Women cannot be fans of cult media. Women cannot be gamers. Women cannot really be geeks. Everyone knows this, apparently, and when women do try to discuss cult media, or talk about sexism in computer games, or cosplay at scifi conventions, they are routinely derided. Portrayals of female fans in the media and elsewhere have always erred towards the sensational, drawing on women’s sexuality (whether that’s too much or too little) and our apparent inability to differentiate between reality and fiction. What I want to focus on in this article is how female fans of BBC Sherlock, particularly those who write fan fiction, are treated within the text and in discourse around it, and how Caitlin Moran’s behaviour at the recent Sherlock Q&A perpetuates the shaming of female fans and female fan behaviour.
Media and music fandom seems to have dominated the press in the last 12 months. At the end of 2013 the boy band One Direction were crowned the most influential celebrities on Twitter, with 3 of the 4 most re-tweeted tweets of the year belonging to them, and a combined follower count of over 29 million. One Direction had also been the focus of a documentary aired on Channel 4 earlier that year, with the director following 1D fans through their infatuation with the band. The documentary’s producers and the network, however, were accused of hunting down the band’s craziest fans and exploiting them.Elsewhere, Justin Bieber announced his retirement, to the apparent glee of scores of male journalists (the Metro called it a Christmas miracle), and his arrest for drink driving drew further media outrage. Female fans were criticised for posting messages of support for the singer on Twitter, including the hashtag #staystrongjustin.Finally, Doctor Who celebrated its 50th anniversary with a series of programmes, including a simulcast special episode airing in 94 countries, a drama-documentary on the genesis of the programme and several academic conferences. In all but one of these examples, media coverage of the ‘crazy female fan’ took centre stage – the Doctor Who anniversary special was the exception (although you could argue the crazy female fan became part of the cast – see, for example, Whovian Feminism’s perspective on the character of Osgood).
The shaming of female fans is nothing new, as those of us in fandom know. In the last month or so, however, things seem to have come to a head. BBC Sherlock fandom in particular has been on the receiving end of much media coverage, not helped by the journalist Caitlin Moran inviting the show's actors Benedict Cumberbatch and Martin Freeman to read an extract from a piece of fanfiction on stage. On 29 November 2013, the BBC announced that the third series of Sherlock would be airing on January 1 2014, after a two-year break from the screen. This announcement was followed by a premiere of the series's first episode at the BFI, attended predominantly by journalists and fans, all of whom were subject to a no-spoiler clause. The screening was eagerly awaited by fans, many of whom followed the premiere on Twitter through the BBC-approved #Sherlocklives hashtag. Although some fans criticised the screening on the grounds that the ones lucky enough to attend constituted an 'elite', thus further distancing the fandom from the show's producers, many fans were looking forward to Moran's Q&A.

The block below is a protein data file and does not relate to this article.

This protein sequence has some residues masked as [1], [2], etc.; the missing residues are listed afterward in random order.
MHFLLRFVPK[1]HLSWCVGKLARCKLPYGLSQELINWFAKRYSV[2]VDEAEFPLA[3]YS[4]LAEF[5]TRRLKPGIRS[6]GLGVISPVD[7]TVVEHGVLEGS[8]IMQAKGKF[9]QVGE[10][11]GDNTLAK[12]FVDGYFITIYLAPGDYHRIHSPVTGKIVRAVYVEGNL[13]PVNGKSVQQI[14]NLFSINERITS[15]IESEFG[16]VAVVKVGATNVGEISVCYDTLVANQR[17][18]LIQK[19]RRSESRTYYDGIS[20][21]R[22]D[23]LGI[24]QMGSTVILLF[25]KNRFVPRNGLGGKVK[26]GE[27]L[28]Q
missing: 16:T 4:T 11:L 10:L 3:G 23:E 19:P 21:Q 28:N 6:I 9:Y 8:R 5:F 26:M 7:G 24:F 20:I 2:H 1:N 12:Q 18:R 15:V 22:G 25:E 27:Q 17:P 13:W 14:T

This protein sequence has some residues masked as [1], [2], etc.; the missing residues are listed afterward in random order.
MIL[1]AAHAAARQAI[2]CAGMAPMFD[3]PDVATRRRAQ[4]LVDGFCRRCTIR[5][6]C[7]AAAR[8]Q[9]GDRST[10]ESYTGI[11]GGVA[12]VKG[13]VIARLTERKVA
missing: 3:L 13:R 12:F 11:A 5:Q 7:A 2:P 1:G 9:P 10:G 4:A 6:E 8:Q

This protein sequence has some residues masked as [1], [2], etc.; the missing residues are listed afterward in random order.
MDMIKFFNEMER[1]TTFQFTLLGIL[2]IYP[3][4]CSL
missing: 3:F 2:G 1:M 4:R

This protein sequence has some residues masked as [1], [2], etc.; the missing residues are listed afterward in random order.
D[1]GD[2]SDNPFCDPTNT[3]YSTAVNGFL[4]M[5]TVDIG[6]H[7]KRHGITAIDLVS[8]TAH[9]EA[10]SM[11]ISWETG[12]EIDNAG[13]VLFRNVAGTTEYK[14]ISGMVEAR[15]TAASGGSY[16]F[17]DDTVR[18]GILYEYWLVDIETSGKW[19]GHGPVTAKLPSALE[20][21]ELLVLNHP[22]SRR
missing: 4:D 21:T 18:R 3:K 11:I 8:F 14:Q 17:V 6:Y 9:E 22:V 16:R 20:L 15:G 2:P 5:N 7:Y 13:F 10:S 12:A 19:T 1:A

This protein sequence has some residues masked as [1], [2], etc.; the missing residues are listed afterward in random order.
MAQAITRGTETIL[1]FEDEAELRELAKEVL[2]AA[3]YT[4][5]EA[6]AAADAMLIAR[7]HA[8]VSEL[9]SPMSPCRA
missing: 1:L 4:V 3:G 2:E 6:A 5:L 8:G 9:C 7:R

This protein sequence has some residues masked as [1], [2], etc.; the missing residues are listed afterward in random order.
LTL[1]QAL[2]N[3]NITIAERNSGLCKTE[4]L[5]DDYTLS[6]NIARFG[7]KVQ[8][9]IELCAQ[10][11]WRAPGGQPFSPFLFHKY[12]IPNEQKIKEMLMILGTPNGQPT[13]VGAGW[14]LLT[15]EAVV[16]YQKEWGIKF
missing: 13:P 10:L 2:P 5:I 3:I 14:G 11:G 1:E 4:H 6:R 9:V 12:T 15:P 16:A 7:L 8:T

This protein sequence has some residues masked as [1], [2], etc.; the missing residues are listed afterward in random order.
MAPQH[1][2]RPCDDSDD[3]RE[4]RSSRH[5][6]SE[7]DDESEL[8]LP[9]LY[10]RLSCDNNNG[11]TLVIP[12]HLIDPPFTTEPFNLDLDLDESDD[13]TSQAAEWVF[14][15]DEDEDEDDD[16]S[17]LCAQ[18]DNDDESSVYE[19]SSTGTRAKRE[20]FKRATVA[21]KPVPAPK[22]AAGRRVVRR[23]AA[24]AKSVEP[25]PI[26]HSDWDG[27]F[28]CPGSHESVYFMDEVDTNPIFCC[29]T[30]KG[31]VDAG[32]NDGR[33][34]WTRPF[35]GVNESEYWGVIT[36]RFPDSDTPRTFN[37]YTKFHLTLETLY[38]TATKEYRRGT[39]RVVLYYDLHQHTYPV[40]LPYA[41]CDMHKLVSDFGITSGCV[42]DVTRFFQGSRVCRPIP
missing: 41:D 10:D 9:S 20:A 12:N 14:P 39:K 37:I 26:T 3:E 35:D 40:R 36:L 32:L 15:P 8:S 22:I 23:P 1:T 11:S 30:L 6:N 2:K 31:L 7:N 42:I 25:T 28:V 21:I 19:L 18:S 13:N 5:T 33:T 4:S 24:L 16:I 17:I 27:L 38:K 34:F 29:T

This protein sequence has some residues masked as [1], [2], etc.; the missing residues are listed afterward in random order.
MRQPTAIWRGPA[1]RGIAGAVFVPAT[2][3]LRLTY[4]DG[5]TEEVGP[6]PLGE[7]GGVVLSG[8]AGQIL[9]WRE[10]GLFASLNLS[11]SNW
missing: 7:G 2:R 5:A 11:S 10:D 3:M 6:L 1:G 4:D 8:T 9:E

Many female fans of Sherlock felt that Moran was a ‘safe’ choice for moderator. She has long positioned herself as a Sherlock/Cumberbatch 'fangirl', and her interviews with him have been as squeeful as they are serious. For a lot of white female fans, then, she seemed like 'one of us'. Moran, however, brought a piece of slash fanfiction onstage and asked Cumberbatch and Freeman to read from it. Not only that, but she also presented the fic as clumsily written, and mocked both the specific story and fanfic writers in general. Female fans reacted with shock and anger at this, at least in part because Moran had seemed to sell them out in the same way other journalists do – simply to get a cheap laugh at their expense. Indeed, Moran seems to have thought that asking the actors to read slash would be something funny, apparently not realizing that Sherlock’s cast and crew have historically distanced themselves from fanfiction and female fandom. Moran’s stunt, unsurprisingly, generated much comment in fannish circles, ranging from debates over the ethics of taking someone’s work to what the appropriate response from fans should be, and from the over-sexualisation of the actors and characters by fans to the ludicrousness of Sherlock and John ever being in love. And Moran’s behaviour, however unintentional, perpetuates the shaming of female fans and female fan practices.
The gendered stereotyping of female fans has a long history: Horton and Wohl, in 1956, described fandom as a surrogate relationship and focused on "para-social interactions": the illusory relationships fans form with celebrities. Joli Jenson noted that literature on fandom argues that fans "suffer from psychological inadequacy, and [...] seek contact with famous people in order to compensate for their own inadequate lives". More recently Melissa A. Click, Jennifer Stevens Aubrey, and Elizabeth Behm-Morawitz note that public commentary on Twilight "positions girls and women as unexpected and unwelcome media fans, and denies the long and rich history of the relationships female fans have had with media texts and personalities", and the publication of E L James's Fifty Shades of Grey trilogy in 2012 resulted in hundreds of articles about the emergence of female sexuality and erotica – their authors apparently unaware that women have been consuming porn for years.
That the language of twenty, thirty, and even sixty years ago is still being used to discuss female fans – and only very rarely to discuss male fans – points to the continuing way in which female responses to texts are dismissed. Steven Moffat himself has argued on more than one occasion that women only watch Sherlock because of their attraction to Benedict Cumberbatch. Female fans are held to be unable to appreciate a show’s intellectual prowess, rather they are in it for the men. That is, incidentally, one of the criticisms aimed at slash writers. Jacqueline M. Pinkowitz notes how the activities of Twilight fans are still seen as culturally dismissible, and how, even with the recent publication of books like Anne Jamison’s Fic making fanfiction and slash more mainstream, slash writers are still met with suspicion.